Now when you work it back to the future. Did you even feed it? What did you How was that? Um, it was just another gig. Did you sit? Did you sense anything that this was gonna be a special movie? I'm a huge batch of future fan. I'm just asking.
Lawrence Jordan 14:54
No, go ahead. I mean, it was an exciting place to work. It was a company called real sound and Charles Campbell. Who was, you know, like a legend? Was was the owner with with a couple of other guys, Lou Adelman and Rick Franklin, I think at the time anyway, Chuck had what Chuck essentially was Steven Spielberg's sound guy at the time, he had cut this won an Academy Award for 80. And, you know, he was sort of, like, top of the, you know, top of the, yeah, top of the food chain in, in, in sound editorial, and I was lucky enough to get get a gig for him. I just like taking a break and gone traveling in Europe for four months. And I had come back and I was just looking for a gig, you know, cuz I needed money. And I met with these guys. And they hired me to like, you know, the stuff that I had done in picture. And, yeah, it was a thrill to, you know, when Chuck came to me and said, we're going to do Back to the Future for Bob Zemeckis and amblin. And, you know, from the first time we saw the film, which was over at the amblin, screening room at Universal, it was a black and white copy of the movie. There were no visual effects in it. And, um, but we watched the movie, and we just all knew, wow, this was going to be something that people are just gonna, like, lose their shit over because it was just, it was a great movie. You know, it was just, it was a blast.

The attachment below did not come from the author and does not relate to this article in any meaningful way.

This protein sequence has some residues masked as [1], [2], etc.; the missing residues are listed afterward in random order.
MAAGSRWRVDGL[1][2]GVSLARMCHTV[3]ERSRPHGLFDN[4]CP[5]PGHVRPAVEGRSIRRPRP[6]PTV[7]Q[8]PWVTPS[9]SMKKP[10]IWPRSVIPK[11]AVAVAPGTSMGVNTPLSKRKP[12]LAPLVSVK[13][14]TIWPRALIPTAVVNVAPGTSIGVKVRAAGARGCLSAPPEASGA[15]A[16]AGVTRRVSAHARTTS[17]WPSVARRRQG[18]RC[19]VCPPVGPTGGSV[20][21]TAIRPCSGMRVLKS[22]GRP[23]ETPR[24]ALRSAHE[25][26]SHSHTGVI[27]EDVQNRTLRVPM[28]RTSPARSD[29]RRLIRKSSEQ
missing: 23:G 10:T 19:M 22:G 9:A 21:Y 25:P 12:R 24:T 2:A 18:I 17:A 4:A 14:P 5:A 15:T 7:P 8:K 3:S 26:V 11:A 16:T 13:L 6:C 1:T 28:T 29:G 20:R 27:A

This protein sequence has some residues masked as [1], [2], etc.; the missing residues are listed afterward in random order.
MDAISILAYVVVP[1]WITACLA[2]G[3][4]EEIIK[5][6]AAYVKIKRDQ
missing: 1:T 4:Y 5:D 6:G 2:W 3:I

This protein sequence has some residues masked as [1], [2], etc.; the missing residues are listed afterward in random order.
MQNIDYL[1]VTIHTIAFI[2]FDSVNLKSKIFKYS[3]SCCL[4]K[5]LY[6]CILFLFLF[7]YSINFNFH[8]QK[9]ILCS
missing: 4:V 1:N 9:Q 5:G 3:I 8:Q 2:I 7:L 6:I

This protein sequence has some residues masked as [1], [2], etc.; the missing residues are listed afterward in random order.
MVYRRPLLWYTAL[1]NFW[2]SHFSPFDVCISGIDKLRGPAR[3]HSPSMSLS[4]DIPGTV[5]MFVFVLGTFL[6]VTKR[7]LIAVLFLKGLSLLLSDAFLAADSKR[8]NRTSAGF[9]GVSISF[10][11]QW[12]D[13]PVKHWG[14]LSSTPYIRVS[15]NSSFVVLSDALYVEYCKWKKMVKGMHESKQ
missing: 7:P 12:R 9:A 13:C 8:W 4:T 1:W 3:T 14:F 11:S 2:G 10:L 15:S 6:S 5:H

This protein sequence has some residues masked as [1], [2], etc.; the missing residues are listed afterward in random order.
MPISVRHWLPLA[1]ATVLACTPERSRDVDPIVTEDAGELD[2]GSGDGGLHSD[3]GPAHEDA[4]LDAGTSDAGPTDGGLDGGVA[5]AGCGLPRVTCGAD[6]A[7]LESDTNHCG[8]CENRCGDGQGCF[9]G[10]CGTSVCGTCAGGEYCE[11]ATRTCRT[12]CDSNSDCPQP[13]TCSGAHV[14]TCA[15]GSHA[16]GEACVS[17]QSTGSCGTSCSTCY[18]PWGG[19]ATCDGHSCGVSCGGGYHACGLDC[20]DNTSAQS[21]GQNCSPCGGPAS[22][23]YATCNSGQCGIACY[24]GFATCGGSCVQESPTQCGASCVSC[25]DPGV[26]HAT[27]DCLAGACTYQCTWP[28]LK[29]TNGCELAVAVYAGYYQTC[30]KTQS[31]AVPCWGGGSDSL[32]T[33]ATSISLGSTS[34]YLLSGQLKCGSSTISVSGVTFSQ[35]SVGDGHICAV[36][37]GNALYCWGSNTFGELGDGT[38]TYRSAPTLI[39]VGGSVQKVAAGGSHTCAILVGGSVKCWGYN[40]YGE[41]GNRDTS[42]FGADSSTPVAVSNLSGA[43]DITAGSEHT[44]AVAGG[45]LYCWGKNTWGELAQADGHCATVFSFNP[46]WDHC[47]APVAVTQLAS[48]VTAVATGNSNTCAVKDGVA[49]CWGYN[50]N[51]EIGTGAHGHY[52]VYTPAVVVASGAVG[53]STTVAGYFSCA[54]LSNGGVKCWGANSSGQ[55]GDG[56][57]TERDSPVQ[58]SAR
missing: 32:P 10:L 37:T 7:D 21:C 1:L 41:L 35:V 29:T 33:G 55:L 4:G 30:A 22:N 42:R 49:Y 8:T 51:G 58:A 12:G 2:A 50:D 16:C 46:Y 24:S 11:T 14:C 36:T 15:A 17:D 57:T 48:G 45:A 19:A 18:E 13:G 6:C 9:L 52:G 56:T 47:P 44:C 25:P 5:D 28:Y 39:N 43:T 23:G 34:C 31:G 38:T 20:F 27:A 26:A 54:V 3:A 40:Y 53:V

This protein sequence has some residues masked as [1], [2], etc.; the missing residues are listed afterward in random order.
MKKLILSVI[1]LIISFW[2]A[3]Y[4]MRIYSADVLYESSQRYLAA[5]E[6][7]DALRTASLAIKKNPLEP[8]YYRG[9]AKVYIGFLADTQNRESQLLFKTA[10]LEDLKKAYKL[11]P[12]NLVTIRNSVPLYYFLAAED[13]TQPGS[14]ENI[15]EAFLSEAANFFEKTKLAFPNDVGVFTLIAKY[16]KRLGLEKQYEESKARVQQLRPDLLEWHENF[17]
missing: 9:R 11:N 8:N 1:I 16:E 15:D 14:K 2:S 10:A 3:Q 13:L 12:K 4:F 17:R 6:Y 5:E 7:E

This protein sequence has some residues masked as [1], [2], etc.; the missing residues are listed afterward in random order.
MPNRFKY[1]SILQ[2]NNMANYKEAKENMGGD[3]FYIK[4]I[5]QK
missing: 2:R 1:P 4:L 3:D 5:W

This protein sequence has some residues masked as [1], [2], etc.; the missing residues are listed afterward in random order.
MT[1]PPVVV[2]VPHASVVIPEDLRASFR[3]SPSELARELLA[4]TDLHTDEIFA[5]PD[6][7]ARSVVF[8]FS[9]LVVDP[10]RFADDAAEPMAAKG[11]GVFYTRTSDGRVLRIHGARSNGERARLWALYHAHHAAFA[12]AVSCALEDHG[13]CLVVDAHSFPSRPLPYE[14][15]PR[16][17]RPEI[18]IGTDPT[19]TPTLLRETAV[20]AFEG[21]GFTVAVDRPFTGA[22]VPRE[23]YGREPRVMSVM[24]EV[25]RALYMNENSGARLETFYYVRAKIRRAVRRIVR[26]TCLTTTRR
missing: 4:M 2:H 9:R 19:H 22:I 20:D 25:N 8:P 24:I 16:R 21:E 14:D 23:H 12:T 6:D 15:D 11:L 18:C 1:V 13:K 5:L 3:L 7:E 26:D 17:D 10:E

Alex Ferrari 16:18
Did you did you? Well, you did. I'm assuming you worked on the first part when they shot everything with Eric Stoltz.
Lawrence Jordan 16:25
By then, all right. No, by the time we came on, that had all been reshot.
Alex Ferrari 16:29
Okay, so you came on with Michael J.
Lawrence Jordan 16:31
Yeah, we didn't we didn't really even see any of this stuff with with Eric. Yeah, it was all Michael J. Fox. And you know, and he, he was just so good.
Alex Ferrari 16:40
Oh, my God. It's performance is legendary.
Lawrence Jordan 16:44
Yeah. Yeah. So we were really excited. And you know, it was a pretty, it was a pretty fast schedule. I remember, we actually, you know, once we had completed all the cutting, we were mixing on two stages and 12 hour shifts.
Alex Ferrari 16:57
Yeah, because they lost like six weeks of shooting that they had to go back on.
Lawrence Jordan 17:02
Exactly, exactly. So, so we were mixing on, you know, from like, you know, from nine to you know, whatever, to 12. And then from 12 to nine,
Alex Ferrari 17:11
It was 24 hour shifts.
Lawrence Jordan 17:13
Yeah, it was crazy. Yeah, I just remembered the screening for the previous screening and the wrap party and, and then the weekend it came out, man, it was, it was as good as it gets in the movie business. And I was just the assistant sound editor, you know, right. But then Chuck went ahead and he actually him and Bob Rutledge, the guy who worked with him won the Academy Award for that movie for sound
Alex Ferrari 17:35
As they should, that's an amazing, it was amazing job they did. Now, how did you jump from Sound Editing to I'm assuming assistant editing and then you jumped into feature editing?
Lawrence Jordan 17:45
Well, you know, I always wanted to be a picture editor. You know, I kind of you know, I have, like I told you my background is with people who were picture editors. And, um, you know, so So after I had done a bunch of sound assisting, I kinda like was looking around and I just started cold calling. That's what you know, you did. That's what I did in the old days. And, you know, I would look through through the, through the Hollywood Reporter used to list things on Tuesdays of like films that are starting now of course you can do